Nice find. I was wondering about that, I don't think open rankings are generally considered in ATP level qualifying rounds. Meaning that even if you were the number 1 ranked open player in the country you would not get direct entry into a challenger qualifier without ATP points right?
Well, I've always said, the statistics are only as good as the guys who typed them in, and the list they have to type from.
I'm pretty sure Lutz played in '79, because he played the tourney from '76 thru 83, each and every year, but is not listed in '79. Seems strange the only year I mentioned him, he's not listed as playing in.
You guys DO know, player's are creatures of habit, and usually play the same tourney's every year, if they have fun in them. Obviously, Lutz had fun playing the SanFrancisco tourney.
But the point remains that there was a qualifying tourney to get into the qualifier.
the point also remains that LeeD windsurfed there and made it to round 3!
LeeD would devastate Lutz and Pearson. Double bagel.
There MIGHT have been a qualifying for the Q, but I didn't enter it. I entered at the last moment both years, and the first round of the main draw, with ONE court at the Palace, started less than 2 days after I lost.
Would be tough to hold another full Q in 2 days, the winner would need to play 2 matches a day leading to the first round.
In the second one, they look like good players, but that low camera angle and the lens makes that court look longer than a football field.
Playing Canadian Doubles
I played pre-qualifying back in 1980 or 1981 if I remember correctly. Both the pre-qualifying and the qualifying were held at the San Jose State courts. There were four draws of 64 in pre-qualifying, with the winner of each going into the qualifying. I got an incredibly good draw and made it to the semis of my draw before losing to I believe Dave Bacon who beat Scott Lipton to make it into the qualifying. Scott could have gone directly into the qualifying but wanted to get some matches in. The quality was mixed where you had a few players better than you'd expect in most open tournaments but you also had quite a few players who didn't belong in an open tournament. Everybody who played the qualifying got a ticket to the tournament. It was interesting because when we went to pick up our tickets we had to go through the players entrance.
I find it hard to believe that anyone could've gotten directly into the main qualifying without ATP points.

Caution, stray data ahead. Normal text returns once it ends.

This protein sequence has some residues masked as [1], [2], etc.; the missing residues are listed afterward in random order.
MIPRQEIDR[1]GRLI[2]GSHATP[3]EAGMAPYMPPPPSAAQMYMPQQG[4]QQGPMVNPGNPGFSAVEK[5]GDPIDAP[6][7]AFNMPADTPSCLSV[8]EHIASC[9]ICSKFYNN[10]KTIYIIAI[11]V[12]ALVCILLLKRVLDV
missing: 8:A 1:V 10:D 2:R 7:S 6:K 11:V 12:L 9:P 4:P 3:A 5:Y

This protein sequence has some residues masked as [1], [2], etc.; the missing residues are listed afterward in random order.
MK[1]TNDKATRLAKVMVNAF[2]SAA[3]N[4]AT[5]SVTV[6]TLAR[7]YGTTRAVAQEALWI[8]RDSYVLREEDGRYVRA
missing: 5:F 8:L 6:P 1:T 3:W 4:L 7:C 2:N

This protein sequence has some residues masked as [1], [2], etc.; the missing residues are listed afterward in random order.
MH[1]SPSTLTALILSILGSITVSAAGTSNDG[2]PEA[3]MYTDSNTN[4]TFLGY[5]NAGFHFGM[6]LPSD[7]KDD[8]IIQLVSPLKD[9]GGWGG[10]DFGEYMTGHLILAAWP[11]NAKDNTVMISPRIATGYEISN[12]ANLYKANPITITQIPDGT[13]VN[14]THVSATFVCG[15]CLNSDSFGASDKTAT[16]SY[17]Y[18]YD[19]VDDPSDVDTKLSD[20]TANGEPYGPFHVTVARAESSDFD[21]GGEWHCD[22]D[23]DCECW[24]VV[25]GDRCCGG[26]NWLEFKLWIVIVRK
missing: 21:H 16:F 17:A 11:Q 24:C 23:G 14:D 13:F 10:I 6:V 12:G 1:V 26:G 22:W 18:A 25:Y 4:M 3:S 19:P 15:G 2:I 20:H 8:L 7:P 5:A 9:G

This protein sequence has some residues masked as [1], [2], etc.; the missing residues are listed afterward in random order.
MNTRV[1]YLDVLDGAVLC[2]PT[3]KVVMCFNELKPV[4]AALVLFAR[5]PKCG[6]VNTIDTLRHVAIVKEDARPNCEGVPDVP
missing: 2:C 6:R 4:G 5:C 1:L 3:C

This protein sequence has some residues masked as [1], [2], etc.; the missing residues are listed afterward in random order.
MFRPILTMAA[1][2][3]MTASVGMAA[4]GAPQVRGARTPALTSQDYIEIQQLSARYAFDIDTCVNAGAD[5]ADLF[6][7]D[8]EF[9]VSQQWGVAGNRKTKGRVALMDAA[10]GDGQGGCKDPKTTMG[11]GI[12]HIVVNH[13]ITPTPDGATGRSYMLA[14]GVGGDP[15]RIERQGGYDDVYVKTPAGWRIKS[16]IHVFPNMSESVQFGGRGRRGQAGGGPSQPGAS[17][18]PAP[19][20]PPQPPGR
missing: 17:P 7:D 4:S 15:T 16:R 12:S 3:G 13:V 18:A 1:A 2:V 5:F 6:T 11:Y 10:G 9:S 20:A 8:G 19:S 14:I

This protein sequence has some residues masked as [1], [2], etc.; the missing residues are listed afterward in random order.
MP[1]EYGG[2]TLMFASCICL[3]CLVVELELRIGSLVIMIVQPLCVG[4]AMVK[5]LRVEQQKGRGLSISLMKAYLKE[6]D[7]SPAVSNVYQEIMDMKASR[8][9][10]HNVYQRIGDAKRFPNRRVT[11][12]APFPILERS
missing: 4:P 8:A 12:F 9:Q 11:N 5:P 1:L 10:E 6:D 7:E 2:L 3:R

Oops! I meant everyone who played the pre-qualifying got a ticket to the tournament.
First video... the rightie in Red shirt, black shorts, and white shoes is ~4.5.
The older guys looked about 4.5 to 5.0 level. They did not have much of a serve but groundies looked very solid.
The younger guys- Bigger serves and more power on groundies but were missing many more shots. Maybe 4.5
They are at least a 5.5
I would say 5.0 not 5.5
A 5.5 player has a much bigger serve and bigger ground strokes.
The younger guys were way too inconsistent to be close to 5.5
Anyways they are better than me lol
vid 1, consistent play but not very over powerful but decent shots. I would say Low 4.5. Would have probably made the Dallas 3.0 that won nationals.
Vid2: blue shirt was Avg 5.0. He had good pop on serve, moves well, has good strokes, dictated more. Other guy, only kick served, didnt mix up his shots, weak backhand, below avg return of serve. mid 4.0.
LOL. It's threads like these that always bring out the dumb in this board.
Skerlj was a 5.5, i.e. a very good 35's player at the time. Desrocher is a 6.0, i.e. a good open player winning a couple qualifying matches in futures events. Pardon the spelling of the names.
Then I was correct in giving them 5.5. The low ratings from others on here shows that they need to carefully re-read the rating definitions then watch the videos again.
What they really need to do is watch a video of themselves and then re-evaluate what they think 3.5 to 4.5 level tennis actually looks like on video. LOL.
That's funny. LOL
This is a guy who just posted in another thread that he is considering giving up tennis entirely because of injury problems.
We all watch the pros play. When we see a video of amateurs the contrast is stark between the two.
Having come back to the game after more than 20 years off I guess I don't understand the whole NTRP mess. I see people playing tournaments where they know they are going to win every set easily by playing down. Whoopee! There's an advantage to getting used to winning but then you try to move up to improve. I see all the sandbagging in these leagues where everyone is trying to get an ex D1 player to self rate as a 3.5 so they can go to sectionals or some such. What pleasure is there in winning that way?
I do understand trying to be the best local, sectional or national player in your age group even if you could play in lower age groups because you are competing with your peers.
When one sandbags in NTRP tournaments or leagues they are no longer competing with their peers and the wins are hollow at best.
BTW, I'll probably have some video taken of myself one of these days to see if there are any obvious areas for improvement, but I'm hesitant because I'd like to maintain my delusions of adequacy.
The first video was 4.0s. The second was 4.5s.
I guess I came to this thread late. I can't imagine these players being above a 5.0 level!
4.5 - 5.0 depending on the day and how many hemp seeds they ate
5.0 if they ate hemp seeds
4.5 if they ate GMO's
If they eat hemp and clean chlorella they can play at 5.5 for 1 set
In all seriousness
GUENDULAIN, Alfredo = 4.5 guess
Won a few futures quall matches. Lost 36 26 to Reuben Gonzales
so he's a 5.0 easily - 5.5
ERTEKIN, Hasan = not sure 5.0 - 5.5
Agree with you fully, they are competing to be the best of the mediocre nationally.
The new NTRP age groups are an attempt to get some semblance of playing nearer to one's age group. Eventually they'll return to five year increments, those guys had it figured out right to begin with. You can't fight gravity and mother nature, unless maybe you're Tom Brown.
When you question the make believe, it loses it's special magic.
Separate names with a comma.